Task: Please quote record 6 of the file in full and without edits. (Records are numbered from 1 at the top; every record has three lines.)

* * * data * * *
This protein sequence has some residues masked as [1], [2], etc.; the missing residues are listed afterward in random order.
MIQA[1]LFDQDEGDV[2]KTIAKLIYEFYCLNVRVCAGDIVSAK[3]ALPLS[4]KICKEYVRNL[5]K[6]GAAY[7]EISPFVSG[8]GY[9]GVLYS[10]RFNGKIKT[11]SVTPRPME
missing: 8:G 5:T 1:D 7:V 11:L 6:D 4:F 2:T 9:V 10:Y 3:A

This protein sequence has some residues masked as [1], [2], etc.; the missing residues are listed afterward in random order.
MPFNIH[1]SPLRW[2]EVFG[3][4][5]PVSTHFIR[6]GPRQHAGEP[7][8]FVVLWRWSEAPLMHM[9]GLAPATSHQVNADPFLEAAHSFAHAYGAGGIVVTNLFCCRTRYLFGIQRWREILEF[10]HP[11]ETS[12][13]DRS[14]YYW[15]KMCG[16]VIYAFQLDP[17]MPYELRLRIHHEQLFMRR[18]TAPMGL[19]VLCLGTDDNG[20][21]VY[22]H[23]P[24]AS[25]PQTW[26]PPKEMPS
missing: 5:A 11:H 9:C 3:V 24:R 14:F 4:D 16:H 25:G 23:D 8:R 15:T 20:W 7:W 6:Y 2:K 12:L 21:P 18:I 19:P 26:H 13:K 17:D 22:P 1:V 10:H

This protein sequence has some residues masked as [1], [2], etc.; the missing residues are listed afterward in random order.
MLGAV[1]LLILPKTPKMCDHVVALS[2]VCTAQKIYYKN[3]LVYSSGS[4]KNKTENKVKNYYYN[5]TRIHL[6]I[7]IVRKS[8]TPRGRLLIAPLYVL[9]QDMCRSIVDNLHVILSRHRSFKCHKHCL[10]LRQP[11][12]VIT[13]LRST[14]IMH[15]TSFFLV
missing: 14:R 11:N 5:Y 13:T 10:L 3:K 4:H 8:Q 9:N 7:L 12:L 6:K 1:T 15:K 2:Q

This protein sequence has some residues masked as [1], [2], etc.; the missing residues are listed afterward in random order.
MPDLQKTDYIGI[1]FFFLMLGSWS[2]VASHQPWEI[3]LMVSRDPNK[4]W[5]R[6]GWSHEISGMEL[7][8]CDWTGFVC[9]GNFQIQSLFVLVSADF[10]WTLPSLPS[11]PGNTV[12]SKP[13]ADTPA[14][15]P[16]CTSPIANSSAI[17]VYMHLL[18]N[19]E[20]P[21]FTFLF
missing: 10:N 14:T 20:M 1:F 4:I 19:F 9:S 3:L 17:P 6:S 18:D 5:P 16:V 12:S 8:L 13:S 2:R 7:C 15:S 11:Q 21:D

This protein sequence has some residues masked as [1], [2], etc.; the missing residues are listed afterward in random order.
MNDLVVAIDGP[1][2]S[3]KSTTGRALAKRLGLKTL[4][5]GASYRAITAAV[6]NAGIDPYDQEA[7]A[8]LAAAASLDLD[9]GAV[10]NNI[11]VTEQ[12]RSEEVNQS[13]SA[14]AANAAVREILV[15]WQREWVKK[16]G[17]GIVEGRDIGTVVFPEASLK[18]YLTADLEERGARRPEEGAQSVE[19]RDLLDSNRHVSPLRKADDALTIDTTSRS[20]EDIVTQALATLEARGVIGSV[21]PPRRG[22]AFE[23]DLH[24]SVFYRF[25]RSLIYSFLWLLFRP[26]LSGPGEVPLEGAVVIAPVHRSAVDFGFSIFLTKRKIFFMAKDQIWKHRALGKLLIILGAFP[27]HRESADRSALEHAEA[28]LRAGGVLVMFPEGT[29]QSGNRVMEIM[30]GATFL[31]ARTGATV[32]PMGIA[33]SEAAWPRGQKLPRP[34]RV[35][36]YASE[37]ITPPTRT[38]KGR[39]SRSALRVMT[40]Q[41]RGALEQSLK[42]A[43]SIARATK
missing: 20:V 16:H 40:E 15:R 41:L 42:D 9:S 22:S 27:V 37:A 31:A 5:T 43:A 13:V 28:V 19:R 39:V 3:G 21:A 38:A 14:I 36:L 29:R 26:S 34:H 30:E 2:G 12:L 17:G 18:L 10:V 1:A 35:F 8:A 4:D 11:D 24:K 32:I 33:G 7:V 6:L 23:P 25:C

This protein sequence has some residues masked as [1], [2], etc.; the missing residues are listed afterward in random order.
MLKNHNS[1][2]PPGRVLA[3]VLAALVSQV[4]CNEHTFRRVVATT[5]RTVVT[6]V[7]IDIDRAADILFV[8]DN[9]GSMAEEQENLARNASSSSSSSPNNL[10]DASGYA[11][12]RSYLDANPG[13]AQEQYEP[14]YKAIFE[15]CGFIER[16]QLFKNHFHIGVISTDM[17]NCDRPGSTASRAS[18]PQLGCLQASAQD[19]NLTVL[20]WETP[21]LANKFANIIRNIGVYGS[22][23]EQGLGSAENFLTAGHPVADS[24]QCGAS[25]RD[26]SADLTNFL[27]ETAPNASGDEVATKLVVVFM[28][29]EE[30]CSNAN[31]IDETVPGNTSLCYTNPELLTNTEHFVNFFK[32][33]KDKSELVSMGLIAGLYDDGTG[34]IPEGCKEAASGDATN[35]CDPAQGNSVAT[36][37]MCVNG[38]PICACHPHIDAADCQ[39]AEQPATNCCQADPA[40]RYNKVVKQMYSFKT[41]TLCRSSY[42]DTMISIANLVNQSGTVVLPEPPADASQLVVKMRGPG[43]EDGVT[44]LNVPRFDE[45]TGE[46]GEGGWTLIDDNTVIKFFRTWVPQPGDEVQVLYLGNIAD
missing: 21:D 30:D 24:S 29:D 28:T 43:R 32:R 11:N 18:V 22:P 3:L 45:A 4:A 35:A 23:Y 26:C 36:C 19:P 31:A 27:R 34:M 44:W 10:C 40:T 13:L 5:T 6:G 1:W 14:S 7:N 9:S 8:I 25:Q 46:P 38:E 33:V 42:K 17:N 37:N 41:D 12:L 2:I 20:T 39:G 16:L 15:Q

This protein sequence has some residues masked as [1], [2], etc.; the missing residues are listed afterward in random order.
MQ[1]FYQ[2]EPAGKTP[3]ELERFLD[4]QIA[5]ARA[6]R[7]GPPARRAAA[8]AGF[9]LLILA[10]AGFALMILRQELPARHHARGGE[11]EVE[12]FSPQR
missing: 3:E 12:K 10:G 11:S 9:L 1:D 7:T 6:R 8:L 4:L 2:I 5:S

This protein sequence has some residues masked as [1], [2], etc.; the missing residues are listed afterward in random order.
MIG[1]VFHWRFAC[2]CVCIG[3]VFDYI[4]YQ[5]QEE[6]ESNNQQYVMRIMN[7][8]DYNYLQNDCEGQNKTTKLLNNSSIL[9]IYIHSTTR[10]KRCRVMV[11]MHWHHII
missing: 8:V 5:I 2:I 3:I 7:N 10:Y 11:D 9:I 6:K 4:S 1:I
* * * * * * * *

This protein sequence has some residues masked as [1], [2], etc.; the missing residues are listed afterward in random order.
MLKNHNS[1][2]PPGRVLA[3]VLAALVSQV[4]CNEHTFRRVVATT[5]RTVVT[6]V[7]IDIDRAADILFV[8]DN[9]GSMAEEQENLARNASSSSSSSPNNL[10]DASGYA[11][12]RSYLDANPG[13]AQEQYEP[14]YKAIFE[15]CGFIER[16]QLFKNHFHIGVISTDM[17]NCDRPGSTASRAS[18]PQLGCLQASAQD[19]NLTVL[20]WETP[21]LANKFANIIRNIGVYGS[22][23]EQGLGSAENFLTAGHPVADS[24]QCGAS[25]RD[26]SADLTNFL[27]ETAPNASGDEVATKLVVVFM[28][29]EE[30]CSNAN[31]IDETVPGNTSLCYTNPELLTNTEHFVNFFK[32][33]KDKSELVSMGLIAGLYDDGTG[34]IPEGCKEAASGDATN[35]CDPAQGNSVAT[36][37]MCVNG[38]PICACHPHIDAADCQ[39]AEQPATNCCQADPA[40]RYNKVVKQMYSFKT[41]TLCRSSY[42]DTMISIANLVNQSGTVVLPEPPADASQLVVKMRGPG[43]EDGVT[44]LNVPRFDE[45]TGE[46]GEGGWTLIDDNTVIKFFRTWVPQPGDEVQVLYLGNIAD
missing: 21:D 30:D 24:S 29:D 28:T 43:R 32:R 11:N 18:V 22:P 3:L 45:A 4:A 35:A 23:Y 26:C 36:C 19:P 31:A 27:R 34:M 44:W 10:C 40:T 13:L 5:T 6:G 1:W 14:S 7:N 9:S 8:I 25:Q 46:P 38:E 33:V 42:K 17:N 37:N 41:D 12:L 2:I 20:T 39:G 16:L 15:Q